Viliame Kikau’s rise to stardom will melt your heart

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Viliame Kikau’s ascent from shy teenager to NRL superstar could not have happened without the love and support of one Townsville family.

Panthers forward Viliame Kikau has credited the “beautiful family” he stayed with in Townsville for two years for setting him on his path to stardom after arriving in Australia from Fiji as a shy teenager with a sketchy grasp of the English language.

Ahead of Sunday’s grand final against the Rabbitohs, the 26-year-old looked back at his time with Cheree Egan, her daughters Tenille and Courtney, and son Leigh as a transformative time in his life.

“To this day, I am very grateful to the Cowboys for putting me with Cheree and her beautiful family,” Kikau said.

“If they were here with me now, I would give them a massive hug. We message each other nearly every day and they always care for me and ask after me.

“They are all a part of my journey now and set me on the path to where I am today. I wouldn’t be here without them.

“I came over in November of 2013 from Fiji and I’d never been overseas away from my family before and it was hard for me to even speak English, but they took me in and cared for me.”

Cheree Egan said she was “so proud” of the change in Kikau over the last eight years.

“When all the photos started flowing through from the Dally M Awards of how beautiful Viliame and (partner) Brittany looked, and that he was in the team of the year, my heart just burst,” Cheree said.

“I thought, ‘Wow, you have come so far and really are an amazing person.’ It hasn’t come easy for him.”

Cheree knows better than anyone just how tough Kikau’s initial time was in Townsville.

“He had come straight into a family with totally different traditions and culture, and didn’t know where he fitted,” Cheree recalled.

“There were tears from me nearly every day for a month because I thought I was failing him.

“I spoke to the welfare officer at the Cowboys, Kev Marty, and asked how I could make him feel comfortable, because he wasn’t joining us for meals and was reluctant to come out of his room.

“Kev said to tackle it straight on, so I said to Viliame that we are his family now and joining us at the meal table was part of that.”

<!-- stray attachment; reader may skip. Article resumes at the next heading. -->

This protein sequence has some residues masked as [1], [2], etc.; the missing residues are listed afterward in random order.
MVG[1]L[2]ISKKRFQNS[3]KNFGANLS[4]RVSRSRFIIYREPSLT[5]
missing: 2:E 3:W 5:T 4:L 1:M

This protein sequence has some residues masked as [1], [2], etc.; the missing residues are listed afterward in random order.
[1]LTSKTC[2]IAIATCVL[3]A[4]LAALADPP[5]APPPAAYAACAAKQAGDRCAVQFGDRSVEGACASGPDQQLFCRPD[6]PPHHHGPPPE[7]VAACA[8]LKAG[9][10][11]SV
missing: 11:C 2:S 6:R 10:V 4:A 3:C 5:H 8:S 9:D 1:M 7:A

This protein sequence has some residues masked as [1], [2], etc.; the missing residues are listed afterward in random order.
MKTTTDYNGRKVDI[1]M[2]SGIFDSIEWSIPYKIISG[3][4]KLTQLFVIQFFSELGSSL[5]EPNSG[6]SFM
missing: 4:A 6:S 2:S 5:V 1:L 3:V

Cheree’s words of wisdom transformed the situation and Kikau started to open up.

“It wasn’t long before we learned this big, reserved bloke was quite a character,” she said.

“Viliame has that nature about him where people embrace him.”

After two years with the Cowboys’ under 20s, Kikau joined the Panthers in 2016 and has gone from strength to strength.

Through it all, he has never forgotten the Egans.

Cheree gets regular texts now from Kikau to the family that say “love youse” and “miss youse”.

“They are part of my family now,” Kikau said.

“I get in touch with them every time I go back to Townsville. When we played there in the finals I got them all tickets and it was really special to see them again.”

Cheree said that gesture just summed up her adopted son.

“When he came to Townsville to play (against Souths) he got us the most amazing seats and I got to stand at the tunnel and was able to talk to him briefly,” she said.

“He wants us to stay with him in Penrith as soon as we can at his new house.

“I am absolutely proud of who he has become and how he has the confidence to embrace everything before him.”

For Cheree’s son, Leigh, who Kikau is very close to, it was a special occasion in more ways than one.

“I was like a school kid watching Viliame, and even better, he got to see my son Jagger for the first time. He is another brother to me and like a son to mum,” Leigh said.

“She absolutely adores him because he is just a very special individual.

“He gives me goose bumps. From the shy kid we first knew, to get where he is now is just unbelievable. I pinch myself some days when I see how well he is going.”

Kikau has to pinch himself, too.

“When I first went to the Cowboys, I was just muddling my way through and learning the game after playing rugby in Fiji,” Kikau recalled.

“(Cowboys game development officer) Gavin Lloyd would take us in a room with a whiteboard and show me the plays, but I was really confused.

“It took me a while to get the hang of it, but I am just so glad that I hung in there.

“Here I am in my second grand final with the Panthers, and I can’t wait. I just want to bring impact. When the boys are gassed, I want to be the one to rally the team.”

The Egans will be rallying around Kikau in style.

“We have got the day sorted,” Leigh said.

“We are having ribs and then putting on our Panthers gear to watch the footy at my house. We’ll all be cheering Viliame on.”.

SOURCE: NEWS.COM.AU/PACNEWS